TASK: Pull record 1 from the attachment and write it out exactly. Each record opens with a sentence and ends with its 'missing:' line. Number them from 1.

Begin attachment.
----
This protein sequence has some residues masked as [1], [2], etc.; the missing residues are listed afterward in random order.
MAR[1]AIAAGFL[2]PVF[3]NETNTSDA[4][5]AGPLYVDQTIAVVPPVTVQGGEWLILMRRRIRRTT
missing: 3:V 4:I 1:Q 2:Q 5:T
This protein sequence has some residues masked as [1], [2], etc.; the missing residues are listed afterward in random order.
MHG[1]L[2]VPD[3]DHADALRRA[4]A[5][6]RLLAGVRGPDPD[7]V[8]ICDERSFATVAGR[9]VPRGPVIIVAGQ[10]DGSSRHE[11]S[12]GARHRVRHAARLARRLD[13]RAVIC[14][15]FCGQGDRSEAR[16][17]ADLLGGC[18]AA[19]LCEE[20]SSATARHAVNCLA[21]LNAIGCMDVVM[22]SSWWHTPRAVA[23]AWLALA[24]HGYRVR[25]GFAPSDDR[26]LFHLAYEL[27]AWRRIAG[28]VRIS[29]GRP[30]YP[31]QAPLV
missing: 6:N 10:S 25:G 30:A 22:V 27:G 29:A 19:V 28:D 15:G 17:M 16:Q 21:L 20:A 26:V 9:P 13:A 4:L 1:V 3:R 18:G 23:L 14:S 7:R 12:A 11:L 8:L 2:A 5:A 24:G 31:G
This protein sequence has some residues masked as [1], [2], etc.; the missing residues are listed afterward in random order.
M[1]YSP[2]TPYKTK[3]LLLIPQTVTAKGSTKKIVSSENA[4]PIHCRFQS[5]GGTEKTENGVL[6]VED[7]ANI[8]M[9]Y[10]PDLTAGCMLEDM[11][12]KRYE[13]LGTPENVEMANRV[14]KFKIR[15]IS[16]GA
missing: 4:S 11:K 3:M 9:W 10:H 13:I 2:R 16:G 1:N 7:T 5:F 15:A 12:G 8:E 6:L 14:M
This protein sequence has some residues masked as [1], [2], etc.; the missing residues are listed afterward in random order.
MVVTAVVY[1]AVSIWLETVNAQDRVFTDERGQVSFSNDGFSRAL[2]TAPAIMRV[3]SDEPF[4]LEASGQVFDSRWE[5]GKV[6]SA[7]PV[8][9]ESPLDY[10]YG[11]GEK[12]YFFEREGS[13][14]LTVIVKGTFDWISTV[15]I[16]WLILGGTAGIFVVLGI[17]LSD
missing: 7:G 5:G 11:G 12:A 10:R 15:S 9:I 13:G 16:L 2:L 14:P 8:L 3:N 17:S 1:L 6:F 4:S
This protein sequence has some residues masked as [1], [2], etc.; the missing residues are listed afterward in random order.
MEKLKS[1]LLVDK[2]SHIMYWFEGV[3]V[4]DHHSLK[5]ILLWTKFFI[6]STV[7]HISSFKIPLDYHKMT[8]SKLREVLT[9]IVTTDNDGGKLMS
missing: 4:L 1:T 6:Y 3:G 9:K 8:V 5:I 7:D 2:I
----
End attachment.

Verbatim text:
This protein sequence has some residues masked as [1], [2], etc.; the missing residues are listed afterward in random order.
MAR[1]AIAAGFL[2]PVF[3]NETNTSDA[4][5]AGPLYVDQTIAVVPPVTVQGGEWLILMRRRIRRTT
missing: 3:V 4:I 1:Q 2:Q 5:T